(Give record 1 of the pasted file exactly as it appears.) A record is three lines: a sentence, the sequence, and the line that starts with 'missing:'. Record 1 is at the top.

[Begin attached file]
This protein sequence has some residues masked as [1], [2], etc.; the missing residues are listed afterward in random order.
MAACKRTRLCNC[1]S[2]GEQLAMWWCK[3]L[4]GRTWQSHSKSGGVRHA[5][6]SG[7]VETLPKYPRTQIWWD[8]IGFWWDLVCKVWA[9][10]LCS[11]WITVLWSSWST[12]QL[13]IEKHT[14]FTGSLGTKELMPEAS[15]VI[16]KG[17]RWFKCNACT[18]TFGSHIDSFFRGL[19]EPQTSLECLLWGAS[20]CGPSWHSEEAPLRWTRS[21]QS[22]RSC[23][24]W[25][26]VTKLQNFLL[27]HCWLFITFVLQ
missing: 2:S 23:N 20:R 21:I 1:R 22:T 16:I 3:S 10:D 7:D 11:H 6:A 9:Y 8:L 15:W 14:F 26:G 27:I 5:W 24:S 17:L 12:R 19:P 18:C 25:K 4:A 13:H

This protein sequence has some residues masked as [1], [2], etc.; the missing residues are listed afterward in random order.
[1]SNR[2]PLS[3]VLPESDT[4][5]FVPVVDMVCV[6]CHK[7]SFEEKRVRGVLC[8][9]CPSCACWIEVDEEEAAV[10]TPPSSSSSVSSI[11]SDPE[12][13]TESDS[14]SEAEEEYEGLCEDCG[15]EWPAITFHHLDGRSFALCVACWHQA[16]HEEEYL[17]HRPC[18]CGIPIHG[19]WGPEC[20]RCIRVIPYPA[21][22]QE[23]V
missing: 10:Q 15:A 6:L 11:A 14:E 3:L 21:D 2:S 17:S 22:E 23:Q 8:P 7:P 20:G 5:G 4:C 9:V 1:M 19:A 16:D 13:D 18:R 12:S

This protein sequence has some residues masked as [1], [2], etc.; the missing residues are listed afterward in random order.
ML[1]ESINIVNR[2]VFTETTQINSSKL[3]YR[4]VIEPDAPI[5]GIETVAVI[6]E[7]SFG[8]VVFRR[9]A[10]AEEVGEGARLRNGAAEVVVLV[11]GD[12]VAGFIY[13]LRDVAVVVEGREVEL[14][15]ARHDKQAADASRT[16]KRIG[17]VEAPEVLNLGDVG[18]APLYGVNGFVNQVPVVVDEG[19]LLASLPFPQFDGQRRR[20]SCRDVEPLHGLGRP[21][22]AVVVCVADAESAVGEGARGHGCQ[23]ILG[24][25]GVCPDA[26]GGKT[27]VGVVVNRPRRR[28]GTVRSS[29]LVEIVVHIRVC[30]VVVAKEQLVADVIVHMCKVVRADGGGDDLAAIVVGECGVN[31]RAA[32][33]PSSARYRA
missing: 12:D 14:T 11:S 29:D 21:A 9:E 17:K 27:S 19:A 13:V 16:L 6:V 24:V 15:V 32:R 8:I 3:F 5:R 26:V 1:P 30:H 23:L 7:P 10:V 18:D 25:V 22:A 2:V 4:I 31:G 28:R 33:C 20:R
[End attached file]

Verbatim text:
This protein sequence has some residues masked as [1], [2], etc.; the missing residues are listed afterward in random order.
MAACKRTRLCNC[1]S[2]GEQLAMWWCK[3]L[4]GRTWQSHSKSGGVRHA[5][6]SG[7]VETLPKYPRTQIWWD[8]IGFWWDLVCKVWA[9][10]LCS[11]WITVLWSSWST[12]QL[13]IEKHT[14]FTGSLGTKELMPEAS[15]VI[16]KG[17]RWFKCNACT[18]TFGSHIDSFFRGL[19]EPQTSLECLLWGAS[20]CGPSWHSEEAPLRWTRS[21]QS[22]RSC[23][24]W[25][26]VTKLQNFLL[27]HCWLFITFVLQ
missing: 2:S 23:N 20:R 21:I 1:R 22:T 16:I 3:S 10:D 7:D 11:H 6:A 9:Y 8:L 15:W 14:F 26:G 27:I 5:W 24:S 17:L 12:R 19:P 18:C 25:K 4:A 13:H